When the COVID-19 pandemic broke out in late winter 2020, borders closed and the frequency of air travel dropped drastically. But today, with the lifting of most sanitary measures, planes are once again taking to the skies… and starting to warm the atmosphere again.
However, a precedent could shake the aviation industry. At the end of May, a coalition of environmental groups filed a lawsuit against KLM Royal Dutch Airlines based on fraudulent information related to carbon offsets. The groups claim that KLM’s advertising campaigns give travelers the false impression that for an additional cost, they will be able to “offset” their emissions. According to them, KLM’s advertising strategy constitutes a blatant case of greenwashing on several levels.
First, much of the CO2 emitted in flight can remain in the atmosphere for several thousand years. On the other hand, “compensation” solutions, such as planting trees and capturing CO2, take time to act and are often temporary. Secondly, companies often appropriate already existing projects, which would have been carried out anyway. We are then dealing with the equivalent of an accounting trick that allows them to get rich while continuing to pollute.
While we risk exceeding the threshold of 1.5°C warming within five years, greenwashing is a hoax that we hear denounced everywhere where it occurs.
Aviation is responsible for approximately 2% of CO emissions2 world. If we include the production and distribution of kerosene, this figure rises to 3%. In addition, planes emit soot (which blackens the ice floes) and other noxious gases. They generate contrails in large numbers: these artificial cirrus clouds eventually dissipate, but in the meantime, they trap heat.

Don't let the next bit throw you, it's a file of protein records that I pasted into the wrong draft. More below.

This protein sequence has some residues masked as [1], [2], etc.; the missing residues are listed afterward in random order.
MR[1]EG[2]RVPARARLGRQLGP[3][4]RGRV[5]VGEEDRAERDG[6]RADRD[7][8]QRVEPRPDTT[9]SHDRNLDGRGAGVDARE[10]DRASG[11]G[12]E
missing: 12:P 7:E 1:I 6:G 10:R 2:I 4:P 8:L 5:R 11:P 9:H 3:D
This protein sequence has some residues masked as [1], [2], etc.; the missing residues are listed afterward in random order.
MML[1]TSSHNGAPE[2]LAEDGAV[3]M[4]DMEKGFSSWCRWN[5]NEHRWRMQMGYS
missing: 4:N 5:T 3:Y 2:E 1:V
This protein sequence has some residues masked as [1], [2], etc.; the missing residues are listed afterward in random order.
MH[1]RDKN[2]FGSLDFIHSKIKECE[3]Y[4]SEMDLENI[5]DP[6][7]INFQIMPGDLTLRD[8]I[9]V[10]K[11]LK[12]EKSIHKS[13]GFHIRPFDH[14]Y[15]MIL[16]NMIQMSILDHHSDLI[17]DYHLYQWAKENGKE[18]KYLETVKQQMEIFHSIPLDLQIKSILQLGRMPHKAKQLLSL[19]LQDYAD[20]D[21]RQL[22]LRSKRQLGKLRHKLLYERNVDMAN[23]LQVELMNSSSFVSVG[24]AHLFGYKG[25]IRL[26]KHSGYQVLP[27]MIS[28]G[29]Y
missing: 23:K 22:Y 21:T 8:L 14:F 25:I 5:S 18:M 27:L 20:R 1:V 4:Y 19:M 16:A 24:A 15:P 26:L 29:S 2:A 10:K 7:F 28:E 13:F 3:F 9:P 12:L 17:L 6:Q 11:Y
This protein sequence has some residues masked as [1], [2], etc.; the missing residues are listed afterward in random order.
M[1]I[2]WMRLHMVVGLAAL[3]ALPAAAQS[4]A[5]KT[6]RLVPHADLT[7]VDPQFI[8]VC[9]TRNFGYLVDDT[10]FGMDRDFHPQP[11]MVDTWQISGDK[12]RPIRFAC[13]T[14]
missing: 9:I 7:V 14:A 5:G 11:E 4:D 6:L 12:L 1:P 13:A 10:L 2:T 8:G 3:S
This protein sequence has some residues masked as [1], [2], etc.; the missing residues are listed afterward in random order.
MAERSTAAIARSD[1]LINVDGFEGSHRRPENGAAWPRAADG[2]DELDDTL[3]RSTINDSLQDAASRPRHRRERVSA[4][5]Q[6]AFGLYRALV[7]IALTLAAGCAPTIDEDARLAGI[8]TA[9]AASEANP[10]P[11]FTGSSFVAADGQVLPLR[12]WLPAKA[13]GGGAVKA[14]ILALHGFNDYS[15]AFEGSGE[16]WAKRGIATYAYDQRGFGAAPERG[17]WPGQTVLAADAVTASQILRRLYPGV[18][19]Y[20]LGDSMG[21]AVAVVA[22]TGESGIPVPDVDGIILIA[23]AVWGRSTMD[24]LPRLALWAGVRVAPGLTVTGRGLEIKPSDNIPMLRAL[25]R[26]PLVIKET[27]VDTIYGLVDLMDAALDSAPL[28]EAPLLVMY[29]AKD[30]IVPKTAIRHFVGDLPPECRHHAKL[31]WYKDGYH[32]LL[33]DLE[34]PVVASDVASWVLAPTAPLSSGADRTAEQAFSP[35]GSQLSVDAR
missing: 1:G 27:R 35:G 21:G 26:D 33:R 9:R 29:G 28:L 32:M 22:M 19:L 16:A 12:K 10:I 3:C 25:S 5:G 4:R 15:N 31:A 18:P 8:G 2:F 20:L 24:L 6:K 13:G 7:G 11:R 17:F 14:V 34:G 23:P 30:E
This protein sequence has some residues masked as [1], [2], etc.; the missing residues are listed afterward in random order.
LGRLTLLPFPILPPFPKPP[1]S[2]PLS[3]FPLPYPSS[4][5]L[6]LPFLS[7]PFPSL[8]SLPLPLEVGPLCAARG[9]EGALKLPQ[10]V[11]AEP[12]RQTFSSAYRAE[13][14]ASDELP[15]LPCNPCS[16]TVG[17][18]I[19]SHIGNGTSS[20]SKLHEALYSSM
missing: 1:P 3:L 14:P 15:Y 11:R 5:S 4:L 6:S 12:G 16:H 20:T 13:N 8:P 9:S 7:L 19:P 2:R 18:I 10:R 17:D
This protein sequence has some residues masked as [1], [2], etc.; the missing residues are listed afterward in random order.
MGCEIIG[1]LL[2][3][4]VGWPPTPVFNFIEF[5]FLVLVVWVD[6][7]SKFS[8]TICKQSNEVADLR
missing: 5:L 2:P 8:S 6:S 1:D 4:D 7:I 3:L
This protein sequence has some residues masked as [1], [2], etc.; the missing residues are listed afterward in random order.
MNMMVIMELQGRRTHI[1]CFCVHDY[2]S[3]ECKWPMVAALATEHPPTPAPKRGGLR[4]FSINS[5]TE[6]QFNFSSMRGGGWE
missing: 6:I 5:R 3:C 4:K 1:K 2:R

Ultimately, air transport accounts for no less than 5% to 6% of the warming linked to all human activities.
Airlines, including Air Canada, know that citizens are increasingly aware of the need to stop this dangerous warming. So they resort to all kinds of marketing strategies to make us believe that we can steal our souls in peace. On April 22, for example, Air Canada took advantage of Earth Day to announce a new measure in its “Leave Less” program. It will therefore add so-called “sustainable” aviation fuel (CAD) to the tanks of its planes… for four of its flights (the press release obviously ignored the fact that Air Canada performs around 1,500 flights a day).
Despite the fact that this famous CAD is essentially produced from non-fossil materials, such as vegetable oil or animal fat, its industrial scale production is far from being “sustainable”. Indeed, it still depends heavily on fossil fuels, for the production of artificial fertilizers in particular, and therefore leads to massive emissions.
Palm biodiesel, for example, can generate twice the emissions of fossil fuels. Therefore, given the intensity of biofuel emissions and the current food crisis, crops should be used to feed people, not to power planes.
Meanwhile, the aviation industry is booming. From 2010 to 2019, greenhouse gas (GHG) emissions from global aviation increased by 3.4% per year. It is expected that worldwide, the number of passengers will have tripled between 2000 and 2050. In Quebec alone, emissions from domestic flights have increased by almost 25% between 2015 and 2019. Despite this, the Quebec government has just launched its plan to subsidy of air transport to reduce the cost of regional flights.
The aviation industry only pretends to be fighting the climate crisis. The world is at a turning point. We no longer have time for false partial solutions such as carbon offsets and “sustainable” fuels. It is time to immediately move to real and large-scale actions. This means a massive reduction in the number of flights.